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Blog for Victoria Bennett Beyer Photography

The photography blog of Victoria Bennett Beyer, featuring travel photographs from road trips across America and botanical photography of plants, flowers and leaves.

Filtering by Tag: national park

Theodore Roosevelt National Park

Victoria Beyer


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We first visited Theodore Roosevelt National Park last summer when we briefly stopped at the highway visitor center on our way home from seeing the eclipse in Wyoming. Right away we were sorry we did not have more time to stay, but we were excited by the idea of returning. So when we began planning our epic summer road trip this year, we knew we wanted to make this park a priority.

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It was the last stop on our seven-week road trip, but far from the least. It is comprised of three areas, linked by the Little Missouri River and Theodore Roosevelt’s love of this land. We began our trip in the South Unit, and later made our way to the North Unit where we spent most of our time. The road to the Elkhorn Ranch Unit is not RV-friendly, so we left that for another trip.

We were, however, surprised by the number of other visitors. When planning, we were told by park rangers that the North Unit campground was never full. However, it was when we arrived! Luckily there are several other campgrounds near the North Unit, so we were fine. Even so, the park was hardly what I’d call crowded, particularly when compared to all the other parks we had visited. It was refreshing to find a parking spot at every pull off, and to hike and see only two other groups.

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Some park Visitor’s Centers are so crowded that you just can’t wait to grab a map and get out of there. At the South Unit, which has the larger Visitor’s Center, we enjoyed talking to the rangers. One told us her favorite hike in the whole park was Caprock Coulee in the North Unit. The following day we headed out on this 4.2 mile hike - the longest my six-year-old ever did without getting carried at some point! It was such a varied trail, beginning in a grassland area that led to stone formations, including cannonball concretions, spherical stone structure that withstand erosion more than the surrounding rock. Then we hiked uphill through dense forests. We were surprised to see bison tracks here, having never imagined a bison pushing through thick brush along a narrow trail. Then we climbed up to where we could see the tops of the hills (as seen in the first image in this post). The view was beautiful, and we walked past a solo bison who was out on the bluff, seeming to admiring the scenery as well.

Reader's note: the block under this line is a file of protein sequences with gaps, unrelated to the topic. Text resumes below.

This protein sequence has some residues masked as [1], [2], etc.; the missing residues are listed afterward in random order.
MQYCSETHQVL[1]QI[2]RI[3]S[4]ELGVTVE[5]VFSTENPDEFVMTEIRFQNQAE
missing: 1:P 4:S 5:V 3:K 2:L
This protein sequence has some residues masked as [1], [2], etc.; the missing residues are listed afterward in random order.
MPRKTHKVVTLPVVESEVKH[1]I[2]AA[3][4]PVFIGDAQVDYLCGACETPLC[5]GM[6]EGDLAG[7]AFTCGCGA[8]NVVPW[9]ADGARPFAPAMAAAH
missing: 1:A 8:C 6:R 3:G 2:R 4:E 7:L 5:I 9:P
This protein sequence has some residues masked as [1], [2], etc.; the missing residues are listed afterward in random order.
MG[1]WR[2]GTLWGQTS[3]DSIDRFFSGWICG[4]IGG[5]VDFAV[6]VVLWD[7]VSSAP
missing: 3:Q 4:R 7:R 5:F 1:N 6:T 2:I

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The trail then crossed the road, and we continued through scenery that was unlike anything we had previously hiked through. It was much drier here, and in places we were walking on rocks, only able to follow the path by the markers. The views over here were equally as stunning, especially when we were looking down at the Little Missouri River.

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We finished our hike and took the rest of the scenic drive through the North Unit. We saw an abundance of wildlife - more bison, deer, pronghorn, prairie dogs and wild horses. As we reached the far end, it was clear a storm was rolling in, and we drove back to our campsite in the rain - the only rain we encountered in seven weeks on the road.

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Redwood National Park

Victoria Beyer

Seven Weeks Across America

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Redwood National Park is so diverse.  We began our day there at the Kuchel Visitor's Center, which overlooks the coast.  From there we drove to Elk Meadow, where, believe it or not, we saw some elk (from afar).  We kept driving up through the park, looking for some RV-friendly parking but there was little to be found.  We pulled over on the side of the road at a trailhead to make lunch, and decided to make it easy on ourselves and just walk the trail that was right there.

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At the beginning of the trail was a huge redwood that had been hollowed out by fire.  It was massive (and clearly it was ok to step inside).